Summer Reading List

2935271689_863cb75bd8_nSummer is a great time to catch up on all the books you may not have had time to read during the school year. This summer I am suggesting several quick, jam-packed-with- strategies, innovations, and inspirations- professional development books to add to the “beach” reads on your list. Taken from my own Amazon “books to read” list, here are some ideas:

Teach Like a Pirate by Dave Burgess. I have already read and tweeted about this fantastic book that integrates marketing techniques with a lot of creativity to help you make your lessons and content memorable. If you have not read this one yet, you should add this to your reading list).

Lead Like a Pirate by Shelley Burgess (yes, she is the wife of Dave) and Beth Houf. You can follow and join in on using this hashtag- #LeadLAP to see what others are highlighting and talking about from this book about leading in a way that brings out the best in your faculty.

Learn Like a Pirate by Paul Solarz and Dave Burgess. You can achieve a student-led classroom where students take charge of their learning and this book will explain how and give you the strategies to do so. Not only can you read this, but you can join in on a summer book study with fellow educators via Twitter.

Start. Right. Now. by Todd Whitaker, Jeff Zoul, and Jimmy Casas. Learn about the “four key behaviors of excellence”: Know the way, Show the way, Go the way, Grow each day.

Kids Deserve It: Pushing Boundaries and Challenging Conventional Thinking by Todd Nesloney and Adam Welcome. Take all the “What ifs” about your school and classroom and turn them into realities because #kidsdeserveit

DITCH That Textbook : Free Your Teaching and Revolutionize Your Classroom by Matt Miller.

Miller shows you how to choose and incorporate teaching practices that are:
  • Different from what students see daily.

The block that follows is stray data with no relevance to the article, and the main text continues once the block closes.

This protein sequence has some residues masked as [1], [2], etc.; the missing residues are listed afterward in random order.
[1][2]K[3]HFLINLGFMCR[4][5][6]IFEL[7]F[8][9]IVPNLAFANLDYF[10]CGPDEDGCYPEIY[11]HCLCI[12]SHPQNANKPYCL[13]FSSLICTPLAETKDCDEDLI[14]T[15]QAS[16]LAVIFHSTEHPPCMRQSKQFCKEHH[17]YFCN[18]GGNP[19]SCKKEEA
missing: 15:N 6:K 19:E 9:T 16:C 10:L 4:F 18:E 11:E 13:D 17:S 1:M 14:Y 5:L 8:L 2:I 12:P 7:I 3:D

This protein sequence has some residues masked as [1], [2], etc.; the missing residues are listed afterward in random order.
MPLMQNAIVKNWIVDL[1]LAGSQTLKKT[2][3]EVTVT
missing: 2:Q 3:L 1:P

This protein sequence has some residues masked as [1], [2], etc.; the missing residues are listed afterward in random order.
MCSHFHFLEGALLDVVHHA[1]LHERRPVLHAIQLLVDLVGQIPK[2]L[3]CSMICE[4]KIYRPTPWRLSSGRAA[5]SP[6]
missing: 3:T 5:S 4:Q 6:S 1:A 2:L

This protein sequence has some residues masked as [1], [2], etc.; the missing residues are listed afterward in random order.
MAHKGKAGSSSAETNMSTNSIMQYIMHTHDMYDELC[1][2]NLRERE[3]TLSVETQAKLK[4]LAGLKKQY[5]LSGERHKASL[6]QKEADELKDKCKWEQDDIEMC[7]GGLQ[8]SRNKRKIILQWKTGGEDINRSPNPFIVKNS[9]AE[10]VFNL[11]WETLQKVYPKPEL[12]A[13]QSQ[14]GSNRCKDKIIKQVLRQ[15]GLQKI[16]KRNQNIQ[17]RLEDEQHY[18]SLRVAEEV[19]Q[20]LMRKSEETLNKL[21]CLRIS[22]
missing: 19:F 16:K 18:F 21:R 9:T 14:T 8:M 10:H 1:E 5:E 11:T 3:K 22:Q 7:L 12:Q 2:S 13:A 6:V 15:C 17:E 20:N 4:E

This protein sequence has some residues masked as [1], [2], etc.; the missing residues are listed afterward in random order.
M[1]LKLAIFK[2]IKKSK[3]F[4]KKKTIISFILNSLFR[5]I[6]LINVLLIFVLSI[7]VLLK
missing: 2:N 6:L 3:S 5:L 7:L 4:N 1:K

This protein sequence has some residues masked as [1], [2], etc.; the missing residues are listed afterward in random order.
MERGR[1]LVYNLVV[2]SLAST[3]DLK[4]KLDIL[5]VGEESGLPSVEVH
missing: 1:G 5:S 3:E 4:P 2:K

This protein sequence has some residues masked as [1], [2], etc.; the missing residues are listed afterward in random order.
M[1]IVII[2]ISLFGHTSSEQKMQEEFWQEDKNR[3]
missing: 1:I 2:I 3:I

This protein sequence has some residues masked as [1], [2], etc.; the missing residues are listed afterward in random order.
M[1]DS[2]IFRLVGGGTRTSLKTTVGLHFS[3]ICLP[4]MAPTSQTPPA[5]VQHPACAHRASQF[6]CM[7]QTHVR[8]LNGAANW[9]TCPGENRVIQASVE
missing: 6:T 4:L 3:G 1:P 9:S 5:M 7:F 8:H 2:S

• Innovative, drawing on new ideas or modifying others’ ideas.
  • Tech-laden with the use of digital sites, tools and devices.
  • Creative, tapping into students’ original ideas as well as your own.
  • Hands-on, encouraging students to make and try things on their own.

Hacking Assessment: 10 Ways to Go Grades in a Traditional School by Starr Sackstein. Help your students make the shift from being focused on the value of the grade  to being focused on the value of learning.

You can also take a look at this list posted by Gary Stager which includes several other great titles.

Whatever books you choose to read this summer, I hope you enjoy your learning!

photo credit: dottorpeni fred vargas via photopin (license)

What I’m Learning Right Now

The new year has been a busy one of learning, growth, and reframing. It started with the Positive Education pilot retreat that I, along with 20 other colleagues, participated in over two days the 2nd week of January. It rekindled my interest in psychology, my first love, that I studied in college and for a time thought that would be my direction. Positive Education falls under the umbrella of Positive Psychology and is grounded in research and evidence on the effects and benefits of positive emotions on health, well-being, and relationships with others. In a nutshell, you can think of it as, “Others Matter”. Intrigued? You can see my notes from the retreat in this Storify.